The next step in the meshing process is usually to define algorithms and hypotheses that will control mesh types and parameters like edge length and gradation. Usually, it is required to apply both an algorithm and hypothesis to a shape. The algorithm controls execution within the meshing process while a hypothesis controls the meshing parameters. In the example, a 2-D algorithm and hypothesis is created for the Netgen mesh generator that will generate 2-D elements on the faces of the shape:

alg2d = NetgenAlgo2D(gen)
hyp2d_1 = NetgenSimple2D(gen, 1.)
hyp2d_2 = NetgenSimple2D(gen, 1., allow_quads=False)

The hyp2d_1 will be the default global hypothesis and hyp2d_2 is created to generate a triangular mesh. At the same time, a 1-D algorithm and hypothesis is created that will be used to control the mesh on specific edges:

alg1d = Regular1D(gen)
hyp1d = MaxLength1D(gen, 0.25)

These algorithms and hypotheses can be added to the mesh and sub-shapes if applicable. First, the global algorithm and hypothesis is applied:

mesh.add_hypotheses([alg2d, hyp2d_1])

Here, no shape is provided so this algorithm and hypothesis is applied to the main shape and all applicable sub-shapes. If more local control is desired, algorithms and hypotheses must be added along with their associated sub-shape(s):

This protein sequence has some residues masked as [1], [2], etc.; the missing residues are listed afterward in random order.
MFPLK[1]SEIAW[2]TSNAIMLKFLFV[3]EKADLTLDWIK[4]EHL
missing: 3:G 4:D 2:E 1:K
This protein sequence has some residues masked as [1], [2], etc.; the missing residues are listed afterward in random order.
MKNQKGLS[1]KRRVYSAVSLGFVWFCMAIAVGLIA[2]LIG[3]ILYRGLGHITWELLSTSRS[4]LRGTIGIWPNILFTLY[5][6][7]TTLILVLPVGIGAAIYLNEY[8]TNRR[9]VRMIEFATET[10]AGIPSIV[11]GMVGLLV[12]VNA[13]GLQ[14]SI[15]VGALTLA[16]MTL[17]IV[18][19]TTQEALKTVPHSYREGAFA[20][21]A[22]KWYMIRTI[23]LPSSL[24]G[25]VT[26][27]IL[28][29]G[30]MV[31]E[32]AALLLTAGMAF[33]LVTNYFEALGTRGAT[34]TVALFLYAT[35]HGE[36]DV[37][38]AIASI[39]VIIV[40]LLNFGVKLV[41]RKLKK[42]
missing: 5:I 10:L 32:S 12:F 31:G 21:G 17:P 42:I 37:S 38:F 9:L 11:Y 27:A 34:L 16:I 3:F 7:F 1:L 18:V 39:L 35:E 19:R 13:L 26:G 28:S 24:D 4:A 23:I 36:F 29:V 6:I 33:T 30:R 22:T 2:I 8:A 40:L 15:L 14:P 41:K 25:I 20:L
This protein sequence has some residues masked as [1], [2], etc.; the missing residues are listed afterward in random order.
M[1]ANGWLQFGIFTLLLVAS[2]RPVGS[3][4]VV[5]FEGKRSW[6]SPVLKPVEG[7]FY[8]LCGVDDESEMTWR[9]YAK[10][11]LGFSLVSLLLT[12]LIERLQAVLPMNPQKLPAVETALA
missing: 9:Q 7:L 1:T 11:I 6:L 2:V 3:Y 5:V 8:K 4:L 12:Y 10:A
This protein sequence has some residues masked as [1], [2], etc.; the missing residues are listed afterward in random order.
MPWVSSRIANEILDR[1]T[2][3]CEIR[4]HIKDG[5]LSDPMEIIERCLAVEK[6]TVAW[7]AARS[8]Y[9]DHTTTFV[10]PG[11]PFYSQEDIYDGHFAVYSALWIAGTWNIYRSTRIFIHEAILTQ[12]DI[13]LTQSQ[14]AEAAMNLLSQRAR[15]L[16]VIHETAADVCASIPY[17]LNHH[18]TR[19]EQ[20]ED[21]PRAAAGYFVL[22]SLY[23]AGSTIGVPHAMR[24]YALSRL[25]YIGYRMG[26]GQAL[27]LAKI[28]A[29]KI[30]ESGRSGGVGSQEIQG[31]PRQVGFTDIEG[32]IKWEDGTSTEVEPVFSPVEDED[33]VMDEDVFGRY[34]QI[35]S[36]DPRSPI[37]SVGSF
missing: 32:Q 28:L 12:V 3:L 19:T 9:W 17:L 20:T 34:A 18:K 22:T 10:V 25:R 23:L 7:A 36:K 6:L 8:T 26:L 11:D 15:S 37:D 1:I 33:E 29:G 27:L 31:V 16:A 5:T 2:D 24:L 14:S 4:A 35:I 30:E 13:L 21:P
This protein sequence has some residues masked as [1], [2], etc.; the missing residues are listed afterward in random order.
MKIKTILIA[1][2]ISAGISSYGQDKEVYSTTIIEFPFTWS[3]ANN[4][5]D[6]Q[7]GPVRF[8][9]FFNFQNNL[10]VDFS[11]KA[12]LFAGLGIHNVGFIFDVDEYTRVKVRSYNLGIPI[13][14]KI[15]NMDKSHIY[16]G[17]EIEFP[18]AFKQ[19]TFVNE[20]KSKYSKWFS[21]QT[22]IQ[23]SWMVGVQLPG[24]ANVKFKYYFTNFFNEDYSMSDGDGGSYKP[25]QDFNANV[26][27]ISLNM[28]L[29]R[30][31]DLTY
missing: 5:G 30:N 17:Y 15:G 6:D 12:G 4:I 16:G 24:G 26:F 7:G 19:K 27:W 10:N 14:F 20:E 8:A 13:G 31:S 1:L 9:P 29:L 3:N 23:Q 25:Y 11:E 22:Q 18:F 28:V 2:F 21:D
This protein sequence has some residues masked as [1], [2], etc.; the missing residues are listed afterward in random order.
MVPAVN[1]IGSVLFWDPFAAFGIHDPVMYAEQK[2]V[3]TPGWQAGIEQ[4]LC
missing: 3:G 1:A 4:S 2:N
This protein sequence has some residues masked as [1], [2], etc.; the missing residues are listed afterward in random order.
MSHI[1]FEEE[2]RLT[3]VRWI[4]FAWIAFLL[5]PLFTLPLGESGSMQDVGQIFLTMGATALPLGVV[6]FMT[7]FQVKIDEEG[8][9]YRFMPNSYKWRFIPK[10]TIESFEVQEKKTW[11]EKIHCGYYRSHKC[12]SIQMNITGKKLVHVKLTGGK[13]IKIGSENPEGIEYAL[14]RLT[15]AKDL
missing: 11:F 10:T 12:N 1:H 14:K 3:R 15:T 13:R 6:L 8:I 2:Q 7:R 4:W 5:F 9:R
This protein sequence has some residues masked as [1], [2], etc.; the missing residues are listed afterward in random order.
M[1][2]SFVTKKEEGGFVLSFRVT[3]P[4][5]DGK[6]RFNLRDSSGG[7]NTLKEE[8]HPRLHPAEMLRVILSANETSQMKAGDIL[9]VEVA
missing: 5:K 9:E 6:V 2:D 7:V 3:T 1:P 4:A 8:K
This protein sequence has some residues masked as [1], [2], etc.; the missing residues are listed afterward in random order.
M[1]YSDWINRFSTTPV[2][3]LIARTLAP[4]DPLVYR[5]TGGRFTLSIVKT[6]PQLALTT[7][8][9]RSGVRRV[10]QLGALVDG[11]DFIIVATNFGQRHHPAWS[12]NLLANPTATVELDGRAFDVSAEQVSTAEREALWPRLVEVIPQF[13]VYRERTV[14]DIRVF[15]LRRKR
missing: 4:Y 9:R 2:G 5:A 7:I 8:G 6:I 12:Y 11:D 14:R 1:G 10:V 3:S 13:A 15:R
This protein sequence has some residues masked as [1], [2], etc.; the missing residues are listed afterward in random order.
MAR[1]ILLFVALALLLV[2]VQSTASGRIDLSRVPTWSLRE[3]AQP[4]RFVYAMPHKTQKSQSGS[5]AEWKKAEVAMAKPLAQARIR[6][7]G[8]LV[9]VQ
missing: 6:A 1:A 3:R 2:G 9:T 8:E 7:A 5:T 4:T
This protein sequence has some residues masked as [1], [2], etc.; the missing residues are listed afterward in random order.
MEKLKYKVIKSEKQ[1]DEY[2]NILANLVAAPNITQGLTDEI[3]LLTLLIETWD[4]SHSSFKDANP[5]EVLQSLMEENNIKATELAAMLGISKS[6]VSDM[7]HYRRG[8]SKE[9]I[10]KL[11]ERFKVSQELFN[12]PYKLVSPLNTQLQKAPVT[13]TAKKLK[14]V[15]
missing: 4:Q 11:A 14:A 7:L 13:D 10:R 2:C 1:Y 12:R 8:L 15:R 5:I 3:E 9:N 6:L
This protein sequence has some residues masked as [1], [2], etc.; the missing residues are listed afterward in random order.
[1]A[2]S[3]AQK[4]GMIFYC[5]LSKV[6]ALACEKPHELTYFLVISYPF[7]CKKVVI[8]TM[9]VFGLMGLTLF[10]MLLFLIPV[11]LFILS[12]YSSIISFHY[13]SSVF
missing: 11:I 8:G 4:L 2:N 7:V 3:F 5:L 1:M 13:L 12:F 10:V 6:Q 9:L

mesh.add_hypothesis(hyp2d_2, faces[-1])

The second hypothesis using triangles is added to one of the faces of the main shape. Only the new hypothesis was applied since the same algorithm can be used. Controlling the mesh along a specific edge can be done by:

mesh.add_hypotheses([alg1d, hyp1d], edges[-1])

It should be noted that the provided shape (or sub-shape) can be a single shape like an edge, face, or solid, but it could also be a compound of multiple shapes or sub-shapes. That is, edges could be put into a Compound and the 1-D controls would be applied to all edges in that compound.

With the shape set and meshing controls applied, the mesh is computed by:


The next part of the script simply displays the mesh and sub-meshes derived from sub-shapes of the main shape. These sub-meshes can be used to access nodes and elements.


Towards the end of the script a small demonstration of the MeshGroup class is provided:

# Use groups to organize mesh data
edge_nodes = mesh.create_group('edge nodes', mesh.NODE, edges[-1])
face_nodes = mesh.create_group('face nodes', mesh.NODE, faces[-1])

Mesh groups are an excellent mechanism for organizing and accessing mesh data. The code above creates two groups of nodes on an edge and a face of the box. Other types of groups can be created for 1-D edge elements, as well as 2-D face elements including triangles and quadrangles. These groups make accessing the mesh data from the given shape much easier, flexible, and robust then using sub-meshes (this is not the intended purpose of sub-meshes anyway). Mesh groups can actually be created before the mesh is computed.

For mesh groups of similar type, additional organizational methods are provided including union, intersect, and subtracting the mesh data between two groups. In the example below, the nodes from the edge group are subtracted from the nodes in the face group:

group = face_nodes.subtract(edge_nodes)

A new group is created (without association to any shape) and is shown below. The same operations will be available for any two groups of similar type.